SHEBOYGAN (AP) - Sheboygan North and South high schools are doing away with printed versions for their newspapers, instead opting for online versions that will save money and reach more people.
Administrators at both schools say an online paper opens up new possibilities, such as the ability to post videos or to update immediately with the schools' latest sports scores, Sheboygan Press Media reported. It will also allow students to post links to their social media accounts, making it easier for people to comment and share content.
The move does mark the end of an era, however. South High's newspaper was the second-longest continuously running printed high school newspaper in the state.
Students seemed excited about the move, in part because so many are already used to the idea of getting their news online rather than in a paper. Sara Becker, a South high student editor, predicted that her classmates would easily adjust to the new format.
"So many people go right to social media already so it's so much easier to get people to pay attention to what's going on," said Becker, a senior.
The switch will also save on printing costs. For example, North High printed four issues last year at a cost of $300 to $500 per edition, but costs for a digital edition are about $300 for the whole year, said Jamie Nusbaum, a North High journalism teacher.
While Nusbaum understood the logic of switching to an online format, she was sentimental about the change.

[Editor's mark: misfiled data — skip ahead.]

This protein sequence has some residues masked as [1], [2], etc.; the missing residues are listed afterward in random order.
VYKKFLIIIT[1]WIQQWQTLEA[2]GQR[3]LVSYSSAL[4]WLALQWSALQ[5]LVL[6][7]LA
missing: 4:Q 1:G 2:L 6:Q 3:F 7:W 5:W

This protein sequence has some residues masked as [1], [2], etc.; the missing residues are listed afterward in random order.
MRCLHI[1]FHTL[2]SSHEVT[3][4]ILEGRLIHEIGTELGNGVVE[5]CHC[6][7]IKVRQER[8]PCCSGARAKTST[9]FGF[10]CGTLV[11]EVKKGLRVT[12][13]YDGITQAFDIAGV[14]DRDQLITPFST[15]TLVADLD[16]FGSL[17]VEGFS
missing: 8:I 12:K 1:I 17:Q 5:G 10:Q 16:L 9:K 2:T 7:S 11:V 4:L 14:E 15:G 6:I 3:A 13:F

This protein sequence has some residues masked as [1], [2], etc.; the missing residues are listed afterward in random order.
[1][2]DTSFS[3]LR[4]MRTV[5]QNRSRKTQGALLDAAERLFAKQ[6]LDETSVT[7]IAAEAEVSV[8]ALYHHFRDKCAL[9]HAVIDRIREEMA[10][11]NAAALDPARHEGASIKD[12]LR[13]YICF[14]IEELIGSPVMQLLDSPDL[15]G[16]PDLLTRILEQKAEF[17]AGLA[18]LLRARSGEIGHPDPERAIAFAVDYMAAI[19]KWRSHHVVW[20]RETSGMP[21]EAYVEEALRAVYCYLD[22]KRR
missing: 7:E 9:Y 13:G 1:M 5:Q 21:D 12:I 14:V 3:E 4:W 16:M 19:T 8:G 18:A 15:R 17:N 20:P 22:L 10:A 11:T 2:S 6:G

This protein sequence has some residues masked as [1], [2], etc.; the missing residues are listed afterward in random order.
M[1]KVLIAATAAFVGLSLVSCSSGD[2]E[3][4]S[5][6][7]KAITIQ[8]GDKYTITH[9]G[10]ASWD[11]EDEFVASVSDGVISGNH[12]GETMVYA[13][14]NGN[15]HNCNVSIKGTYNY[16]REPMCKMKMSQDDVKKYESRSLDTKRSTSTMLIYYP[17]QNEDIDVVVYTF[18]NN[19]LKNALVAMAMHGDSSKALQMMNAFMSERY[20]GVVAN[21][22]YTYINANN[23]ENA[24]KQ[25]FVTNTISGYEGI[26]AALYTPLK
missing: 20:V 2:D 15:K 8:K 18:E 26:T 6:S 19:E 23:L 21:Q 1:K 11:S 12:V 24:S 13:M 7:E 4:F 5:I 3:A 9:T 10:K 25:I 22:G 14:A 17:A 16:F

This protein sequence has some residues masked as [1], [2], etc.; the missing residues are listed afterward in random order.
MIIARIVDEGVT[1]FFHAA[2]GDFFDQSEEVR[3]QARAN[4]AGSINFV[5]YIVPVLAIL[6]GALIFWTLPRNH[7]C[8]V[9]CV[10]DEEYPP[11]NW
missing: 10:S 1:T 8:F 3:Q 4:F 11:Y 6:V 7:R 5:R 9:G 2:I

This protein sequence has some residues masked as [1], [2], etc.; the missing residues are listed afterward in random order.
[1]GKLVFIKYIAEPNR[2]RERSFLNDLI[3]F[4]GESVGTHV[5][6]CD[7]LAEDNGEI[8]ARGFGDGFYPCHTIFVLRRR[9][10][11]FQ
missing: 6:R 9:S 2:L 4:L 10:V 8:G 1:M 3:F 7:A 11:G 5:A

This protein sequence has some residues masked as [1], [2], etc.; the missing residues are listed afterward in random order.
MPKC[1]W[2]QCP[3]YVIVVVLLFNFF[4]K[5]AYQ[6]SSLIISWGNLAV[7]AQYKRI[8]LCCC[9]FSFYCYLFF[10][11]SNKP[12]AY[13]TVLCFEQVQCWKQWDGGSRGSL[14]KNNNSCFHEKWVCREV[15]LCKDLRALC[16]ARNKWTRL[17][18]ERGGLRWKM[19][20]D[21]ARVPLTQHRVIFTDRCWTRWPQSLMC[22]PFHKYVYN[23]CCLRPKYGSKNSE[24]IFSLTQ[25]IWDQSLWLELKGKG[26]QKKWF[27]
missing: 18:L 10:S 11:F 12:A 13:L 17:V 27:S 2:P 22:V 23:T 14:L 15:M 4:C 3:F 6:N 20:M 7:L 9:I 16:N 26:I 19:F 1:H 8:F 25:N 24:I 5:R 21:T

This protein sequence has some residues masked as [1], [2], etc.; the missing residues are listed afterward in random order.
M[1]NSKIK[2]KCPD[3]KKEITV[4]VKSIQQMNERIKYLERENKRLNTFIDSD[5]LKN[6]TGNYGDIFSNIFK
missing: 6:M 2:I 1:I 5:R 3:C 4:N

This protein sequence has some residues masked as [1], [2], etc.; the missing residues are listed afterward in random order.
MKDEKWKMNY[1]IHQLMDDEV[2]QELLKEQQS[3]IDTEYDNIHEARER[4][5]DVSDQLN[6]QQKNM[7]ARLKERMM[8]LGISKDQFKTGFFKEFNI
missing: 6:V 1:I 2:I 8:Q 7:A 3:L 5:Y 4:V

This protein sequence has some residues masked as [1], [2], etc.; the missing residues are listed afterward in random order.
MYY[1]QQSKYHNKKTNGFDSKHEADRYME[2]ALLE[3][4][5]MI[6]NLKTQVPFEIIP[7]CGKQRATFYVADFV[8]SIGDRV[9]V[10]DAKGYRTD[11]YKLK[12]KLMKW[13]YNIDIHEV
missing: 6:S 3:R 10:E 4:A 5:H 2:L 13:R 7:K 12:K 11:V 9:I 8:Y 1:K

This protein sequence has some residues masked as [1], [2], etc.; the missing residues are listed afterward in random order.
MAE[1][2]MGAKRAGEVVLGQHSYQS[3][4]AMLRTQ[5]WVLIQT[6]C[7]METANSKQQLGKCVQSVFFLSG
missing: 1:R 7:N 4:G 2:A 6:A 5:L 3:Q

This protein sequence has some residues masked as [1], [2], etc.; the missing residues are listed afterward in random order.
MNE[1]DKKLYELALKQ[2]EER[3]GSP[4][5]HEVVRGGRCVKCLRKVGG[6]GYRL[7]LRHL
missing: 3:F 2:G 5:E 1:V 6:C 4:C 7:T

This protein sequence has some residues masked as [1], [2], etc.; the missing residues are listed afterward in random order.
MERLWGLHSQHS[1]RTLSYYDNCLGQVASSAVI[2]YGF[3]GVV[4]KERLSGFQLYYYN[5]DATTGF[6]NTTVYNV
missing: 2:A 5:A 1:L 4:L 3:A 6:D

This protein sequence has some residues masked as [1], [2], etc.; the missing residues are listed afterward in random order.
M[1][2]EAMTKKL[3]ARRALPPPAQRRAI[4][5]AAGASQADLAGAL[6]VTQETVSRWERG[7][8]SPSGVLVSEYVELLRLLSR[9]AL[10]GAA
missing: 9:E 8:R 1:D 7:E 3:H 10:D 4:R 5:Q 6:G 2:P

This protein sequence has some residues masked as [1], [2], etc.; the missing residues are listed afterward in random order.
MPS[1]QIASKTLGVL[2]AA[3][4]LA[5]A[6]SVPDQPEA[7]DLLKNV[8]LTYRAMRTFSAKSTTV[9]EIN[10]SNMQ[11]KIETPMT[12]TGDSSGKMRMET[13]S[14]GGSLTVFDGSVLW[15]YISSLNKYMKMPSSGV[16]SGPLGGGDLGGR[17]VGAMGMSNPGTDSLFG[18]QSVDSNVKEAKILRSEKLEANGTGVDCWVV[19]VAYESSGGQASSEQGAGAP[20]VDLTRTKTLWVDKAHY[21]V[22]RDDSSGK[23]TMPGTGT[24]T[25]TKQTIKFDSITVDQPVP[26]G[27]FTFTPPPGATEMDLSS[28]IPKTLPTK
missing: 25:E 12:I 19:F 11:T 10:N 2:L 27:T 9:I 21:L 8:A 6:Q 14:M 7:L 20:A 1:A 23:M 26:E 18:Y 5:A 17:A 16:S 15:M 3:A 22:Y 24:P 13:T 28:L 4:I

"I'm sad to see the print copy go because I love the feel," Nusbaum said. "When the print copy would come out (the students) would sit and read it and they'd talk about it. Otherwise, I worry they'll maybe never talk about it."
Tess Larson, who is South High's publications teacher, said online paper actually requires more effort because students are working to post information more often throughout the day. But officials said that just helps students prepare for life in the real world.
"We're always attempting to model what is going on outside the world of education so we can prepare students for entrance into either college or the workforce," North High Principal Jason Bull said. "And one of the goals of the newspaper is to reach as many people as we can. So we're trying to reach as many as we can via electronics."
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